It seems like a lot to take the time out of a busy schedule and send a missive. Despite the ubiquity of communication in our technological world, if I don’t actively seek their opinions out, it’s pretty rare that I get to hear directly from folks who aren’t my friends and colleauges about my work.

Which is why if one person writes a really impassioned thoughtful email I really pay attention.

Yesterday I gave you a tiny task: email the heads of theater companies you care about and let them know you’re watching their season selections for gender parity.

Today you can take that a step further.

Every one of you has people in your life that go see theater. Chances are at least a few of them are also non-arts professionals. And chances are also that many of them probably also care about seeing equal representation of women in the arts. 

Today, I want you to reach out to one or two of them and ask them to speak up for the role of women in the arts as well. Ask them to write to an AD or a board member or a Managing Director (or all three). Send them the letter I gave you yesterday to make it easier for them to do so.  Maybe look up the email addresses of the people they’d send that letter to so it’s even easier.

And then sit back and bask in the knowledge that you’ve just made a huge difference. Because I promise, such a letter will definitely mean a lot to those folks who receive them.

– A

The Problem Still Exists

Hey All,

I recently wrote a little something for TCG’s blog on gender parity in the arts. Obvs, I figured I’d share it here as well.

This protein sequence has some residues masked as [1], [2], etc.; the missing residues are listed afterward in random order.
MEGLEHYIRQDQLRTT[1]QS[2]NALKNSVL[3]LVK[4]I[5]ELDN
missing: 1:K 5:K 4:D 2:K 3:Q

If you prefer to read it on an orange background with a silly picture of me sitting backwards in a chair you can click here. Otherwise, the full text is below:

———–

The Problem Still Exists

 (This post is a part of the Diversity & Inclusion blog salon led by Online Curator Jacqueline E. Lawton. Check out further Diversity & Inclusion interviews on Jacqueline’s blog. If you are interested in participating in this or any other Circle blog salon, email Gus Schulenburg.)

Diversity & Inclusion blog salon: Gender Parity in the American Theatre

JACQUELINE LAWTON: Year after year, research shows that approximately 17% of all plays produced in the United States and the United Kingdom are written by women. We’re stuck at this number and it’s hard to comprehend. Last year, Forum Theatre convened a symposium to investigate the gender imbalance in theatre and posed this question: Is there a female dramaturgy (ie. a specific point of view that female writers bring to theatre)? If so, what does it look, sound and feel like?  Who holds the agency for it?

ADRIENNE MACKEY: I think that any artist can’t help but create out of the materials of their own experience. Being a woman in the world means dealing with assumptions about how women are and can be.

I work in the devising community so my plays don’t come fully formed and ready for rehearsal. The space between the story/material at the work’s center and those tasked with representing it is a much smaller one and therefore less tricky to navigate. What is the makeup – it’s look, sound and feel – of the female dramaturgy in these works? Its the mixture of the women taking part in the process. And the agency for it is held by the particular women creating that particular piece at that particular moment.